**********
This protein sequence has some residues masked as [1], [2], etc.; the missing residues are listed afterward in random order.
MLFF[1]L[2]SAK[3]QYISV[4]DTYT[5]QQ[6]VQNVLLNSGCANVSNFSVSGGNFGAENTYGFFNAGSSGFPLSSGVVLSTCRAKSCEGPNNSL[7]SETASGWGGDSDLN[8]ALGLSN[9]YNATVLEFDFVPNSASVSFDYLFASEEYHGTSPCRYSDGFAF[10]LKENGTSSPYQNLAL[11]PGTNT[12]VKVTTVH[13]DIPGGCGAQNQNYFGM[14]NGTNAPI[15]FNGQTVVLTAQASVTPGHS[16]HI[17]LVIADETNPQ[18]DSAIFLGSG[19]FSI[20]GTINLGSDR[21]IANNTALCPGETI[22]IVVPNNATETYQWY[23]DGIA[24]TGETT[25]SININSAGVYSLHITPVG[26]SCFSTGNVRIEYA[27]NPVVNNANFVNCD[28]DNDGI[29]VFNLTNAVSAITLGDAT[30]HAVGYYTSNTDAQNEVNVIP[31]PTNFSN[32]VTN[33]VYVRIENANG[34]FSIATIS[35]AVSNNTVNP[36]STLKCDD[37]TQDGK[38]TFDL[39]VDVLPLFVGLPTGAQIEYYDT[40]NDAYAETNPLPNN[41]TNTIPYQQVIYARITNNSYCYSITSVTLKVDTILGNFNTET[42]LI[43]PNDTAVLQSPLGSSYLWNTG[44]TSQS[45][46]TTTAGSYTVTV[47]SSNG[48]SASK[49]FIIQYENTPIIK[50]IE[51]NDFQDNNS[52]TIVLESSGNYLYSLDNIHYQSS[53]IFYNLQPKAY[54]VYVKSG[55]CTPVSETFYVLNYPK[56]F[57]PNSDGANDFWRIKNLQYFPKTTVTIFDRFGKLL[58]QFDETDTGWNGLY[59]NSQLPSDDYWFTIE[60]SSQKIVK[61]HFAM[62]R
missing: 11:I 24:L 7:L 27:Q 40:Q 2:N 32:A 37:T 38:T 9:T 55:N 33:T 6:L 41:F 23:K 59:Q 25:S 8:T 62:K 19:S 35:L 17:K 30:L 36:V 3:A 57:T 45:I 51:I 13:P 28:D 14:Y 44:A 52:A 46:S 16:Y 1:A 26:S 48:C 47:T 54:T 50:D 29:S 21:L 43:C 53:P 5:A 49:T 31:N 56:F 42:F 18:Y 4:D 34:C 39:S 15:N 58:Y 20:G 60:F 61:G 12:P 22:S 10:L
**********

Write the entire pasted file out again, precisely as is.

This protein sequence has some residues masked as [1], [2], etc.; the missing residues are listed afterward in random order.
MLFF[1]L[2]SAK[3]QYISV[4]DTYT[5]QQ[6]VQNVLLNSGCANVSNFSVSGGNFGAENTYGFFNAGSSGFPLSSGVVLSTCRAKSCEGPNNSL[7]SETASGWGGDSDLN[8]ALGLSN[9]YNATVLEFDFVPNSASVSFDYLFASEEYHGTSPCRYSDGFAF[10]LKENGTSSPYQNLAL[11]PGTNT[12]VKVTTVH[13]DIPGGCGAQNQNYFGM[14]NGTNAPI[15]FNGQTVVLTAQASVTPGHS[16]HI[17]LVIADETNPQ[18]DSAIFLGSG[19]FSI[20]GTINLGSDR[21]IANNTALCPGETI[22]IVVPNNATETYQWY[23]DGIA[24]TGETT[25]SININSAGVYSLHITPVG[26]SCFSTGNVRIEYA[27]NPVVNNANFVNCD[28]DNDGI[29]VFNLTNAVSAITLGDAT[30]HAVGYYTSNTDAQNEVNVIP[31]PTNFSN[32]VTN[33]VYVRIENANG[34]FSIATIS[35]AVSNNTVNP[36]STLKCDD[37]TQDGK[38]TFDL[39]VDVLPLFVGLPTGAQIEYYDT[40]NDAYAETNPLPNN[41]TNTIPYQQVIYARITNNSYCYSITSVTLKVDTILGNFNTET[42]LI[43]PNDTAVLQSPLGSSYLWNTG[44]TSQS[45][46]TTTAGSYTVTV[47]SSNG[48]SASK[49]FIIQYENTPIIK[50]IE[51]NDFQDNNS[52]TIVLESSGNYLYSLDNIHYQSS[53]IFYNLQPKAY[54]VYVKSG[55]CTPVSETFYVLNYPK[56]F[57]PNSDGANDFWRIKNLQYFPKTTVTIFDRFGKLL[58]QFDETDTGWNGLY[59]NSQLPSDDYWFTIE[60]SSQKIVK[61]HFAM[62]R
missing: 11:I 24:L 7:L 27:Q 40:Q 2:N 32:A 37:T 38:T 9:T 55:N 33:T 6:L 41:F 23:K 59:Q 25:S 8:T 62:K 19:S 35:L 17:K 30:L 36:V 3:A 57:T 45:I 51:I 13:P 28:D 14:Y 44:A 52:A 46:S 16:Y 1:A 26:S 48:C 47:T 54:T 50:D 29:S 21:L 43:C 53:P 5:A 49:T 31:N 56:F 42:F 18:Y 4:D 34:C 39:S 15:N 58:Y 20:G 60:F 61:G 12:P 22:S 10:L